Vitamin E is a fat-soluble vitamin with several forms, but alpha-tocopherol is the only one used by the human body. Its main role is to act as an antioxidant, scavenging loose electrons—so-called “free radicals”—that can damage cells.  It also enhances immune function and prevents clots from forming in heart arteries. Antioxidant vitamins, including vitamin E, came to public attention in the 1980s when scientists began to understand that free radical damage was involved in the early stages of artery-clogging atherosclerosis, and might also contribute to cancer, vision loss, and a host of other chronic conditions. Vitamin E has the ability to protect cells from free radical damage as well as stop the production of free radical cells entirely. However, conflicting study results have dimmed some of the promise of using high dose vitamin E to prevent chronic diseases. Interactions of Vitamin E with medicines are mentioned below.
Be cautious with this combination!
- Cyclosporine (Neoral, Sandimmune) interacts with VITAMIN ETaking large amounts of vitamin E along with cyclosporine (Neoral, Sandimmune) might increase how much cyclosporine (Neoral, Sandimmune) the body absorbs. By increasing how much cyclosporine the body absorbs, vitamin E might increase the effects and side effects of cyclosporine (Neoral, Sandimmune).
- Medications changed by the liver (Cytochrome P450 3A4 (CYP3A4) substrates) interacts with VITAMIN ESome medications are changed and broken down by the liver. Vitamin E might increase how quickly the liver breaks down some medications. Taking vitamin E along with some medications that are broken down by the liver can decrease the effectiveness of some medications. Before taking vitamin E talk to your healthcare provider if you are taking any medications that are changed by the liver.Some medications changed by the liver include lovastatin (Mevacor), ketoconazole (Nizoral), itraconazole (Sporanox), fexofenadine (Allegra), triazolam (Halcion), and many others.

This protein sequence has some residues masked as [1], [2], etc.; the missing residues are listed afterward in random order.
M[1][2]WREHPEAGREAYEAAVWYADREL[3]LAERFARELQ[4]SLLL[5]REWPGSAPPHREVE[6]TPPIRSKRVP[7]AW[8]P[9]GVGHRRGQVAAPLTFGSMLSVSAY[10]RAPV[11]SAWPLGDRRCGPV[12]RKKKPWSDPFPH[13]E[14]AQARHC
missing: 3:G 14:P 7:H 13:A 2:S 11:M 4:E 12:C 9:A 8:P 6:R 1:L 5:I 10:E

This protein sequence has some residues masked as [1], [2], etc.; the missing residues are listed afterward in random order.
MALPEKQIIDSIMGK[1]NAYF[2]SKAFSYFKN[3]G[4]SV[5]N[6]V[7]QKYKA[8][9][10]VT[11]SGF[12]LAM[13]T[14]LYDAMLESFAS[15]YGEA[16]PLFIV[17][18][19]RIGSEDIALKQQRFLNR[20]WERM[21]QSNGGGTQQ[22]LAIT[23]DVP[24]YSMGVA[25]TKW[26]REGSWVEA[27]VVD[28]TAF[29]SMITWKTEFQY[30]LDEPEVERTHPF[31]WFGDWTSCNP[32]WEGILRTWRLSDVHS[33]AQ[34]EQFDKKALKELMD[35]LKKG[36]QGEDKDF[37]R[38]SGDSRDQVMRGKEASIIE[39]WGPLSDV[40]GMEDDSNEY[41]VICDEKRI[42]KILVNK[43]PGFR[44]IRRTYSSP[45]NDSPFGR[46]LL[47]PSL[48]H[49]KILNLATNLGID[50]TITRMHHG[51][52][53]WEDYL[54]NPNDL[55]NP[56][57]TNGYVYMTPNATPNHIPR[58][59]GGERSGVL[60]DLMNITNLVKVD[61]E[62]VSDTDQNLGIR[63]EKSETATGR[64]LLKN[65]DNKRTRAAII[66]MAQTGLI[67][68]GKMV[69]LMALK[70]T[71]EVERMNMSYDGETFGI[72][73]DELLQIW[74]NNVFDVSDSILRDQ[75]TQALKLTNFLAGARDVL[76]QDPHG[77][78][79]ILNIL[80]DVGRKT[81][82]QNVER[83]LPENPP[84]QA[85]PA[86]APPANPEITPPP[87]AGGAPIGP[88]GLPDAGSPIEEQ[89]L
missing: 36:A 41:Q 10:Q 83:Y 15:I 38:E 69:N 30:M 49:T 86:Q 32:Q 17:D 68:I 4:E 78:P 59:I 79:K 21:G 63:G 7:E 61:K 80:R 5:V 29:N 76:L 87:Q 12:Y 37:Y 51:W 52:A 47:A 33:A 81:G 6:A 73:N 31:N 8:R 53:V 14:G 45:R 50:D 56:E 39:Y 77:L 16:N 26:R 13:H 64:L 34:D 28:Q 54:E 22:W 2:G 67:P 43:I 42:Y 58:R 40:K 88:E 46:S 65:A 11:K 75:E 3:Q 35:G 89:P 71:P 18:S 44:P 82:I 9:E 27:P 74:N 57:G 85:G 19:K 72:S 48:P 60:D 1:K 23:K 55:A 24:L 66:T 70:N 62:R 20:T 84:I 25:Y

- Medications for cancer (Chemotherapy) interacts with VITAMIN EVitamin E is an antioxidant. There is some concern that antioxidants might decrease the effectiveness of some medications used for cancers. But it is too soon to know if the interaction occurs.
- Medications that slow blood clotting (Anticoagulant / Antiplatelet drugs) interacts with VITAMIN EVitamin E might slow blood clotting. Taking vitamin E along with medications that also slow clotting might increase the chances of bruising and bleeding.Some medications that slow blood clotting include aspirin, clopidogrel (Plavix), diclofenac (Voltaren, Cataflam, others), ibuprofen (Advil, Motrin, others), naproxen (Anaprox, Naprosyn, others), dalteparin (Fragmin), enoxaparin (Lovenox), heparin, warfarin (Coumadin), and others.
- Medications used for lowering cholesterol (Statins) interacts with VITAMIN ETaking vitamin E, beta-carotene, vitamin C, and selenium together might decrease the effectiveness of some medications used for lowering cholesterol. It is not known if taking vitamin E alone decreases the effectiveness of some medications used for lowering cholesterol.Some medications used for lowering cholesterol include atorvastatin (Lipitor), fluvastatin (Lescol), lovastatin (Mevacor), and pravastatin (Pravachol).
- Niacin interacts with VITAMIN ETaking vitamin E along with beta-carotene, vitamin C, and selenium might decrease some of the beneficial effects of niacin. Niacin can increase the good cholesterol. Taking vitamin E along with these other vitamins might decrease the good cholesterol.
- Warfarin (Coumadin) interacts with VITAMIN EWarfarin (Coumadin) is used to slow blood clotting. Vitamin E can also slow blood clotting. Taking vitamin E along with warfarin (Coumadin) can increase the chances of bruising and bleeding. Be sure to have your blood checked regularly. The dose of your warfarin (Coumadin) might need to be changed.